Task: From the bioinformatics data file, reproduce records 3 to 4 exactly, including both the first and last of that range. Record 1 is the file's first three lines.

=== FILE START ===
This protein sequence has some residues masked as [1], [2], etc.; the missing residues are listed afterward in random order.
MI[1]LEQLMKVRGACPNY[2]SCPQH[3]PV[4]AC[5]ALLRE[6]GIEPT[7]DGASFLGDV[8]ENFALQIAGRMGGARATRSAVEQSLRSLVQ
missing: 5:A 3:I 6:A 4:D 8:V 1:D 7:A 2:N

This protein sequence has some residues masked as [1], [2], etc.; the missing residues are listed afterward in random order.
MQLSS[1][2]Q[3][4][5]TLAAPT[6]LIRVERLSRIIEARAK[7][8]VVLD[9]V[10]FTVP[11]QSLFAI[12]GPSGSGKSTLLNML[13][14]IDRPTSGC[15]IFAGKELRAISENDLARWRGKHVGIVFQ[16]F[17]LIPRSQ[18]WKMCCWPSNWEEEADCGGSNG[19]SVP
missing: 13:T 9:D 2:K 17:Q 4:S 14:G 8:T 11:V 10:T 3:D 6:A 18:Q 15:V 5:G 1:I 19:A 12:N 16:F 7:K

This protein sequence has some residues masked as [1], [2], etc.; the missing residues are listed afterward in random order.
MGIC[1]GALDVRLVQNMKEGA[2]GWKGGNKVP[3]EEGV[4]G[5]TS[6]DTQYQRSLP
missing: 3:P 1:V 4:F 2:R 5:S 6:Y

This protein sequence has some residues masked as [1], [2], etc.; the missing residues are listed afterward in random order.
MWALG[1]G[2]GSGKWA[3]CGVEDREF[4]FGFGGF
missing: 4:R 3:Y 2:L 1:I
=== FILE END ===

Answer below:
This protein sequence has some residues masked as [1], [2], etc.; the missing residues are listed afterward in random order.
MGIC[1]GALDVRLVQNMKEGA[2]GWKGGNKVP[3]EEGV[4]G[5]TS[6]DTQYQRSLP
missing: 3:P 1:V 4:F 2:R 5:S 6:Y

This protein sequence has some residues masked as [1], [2], etc.; the missing residues are listed afterward in random order.
MWALG[1]G[2]GSGKWA[3]CGVEDREF[4]FGFGGF
missing: 4:R 3:Y 2:L 1:I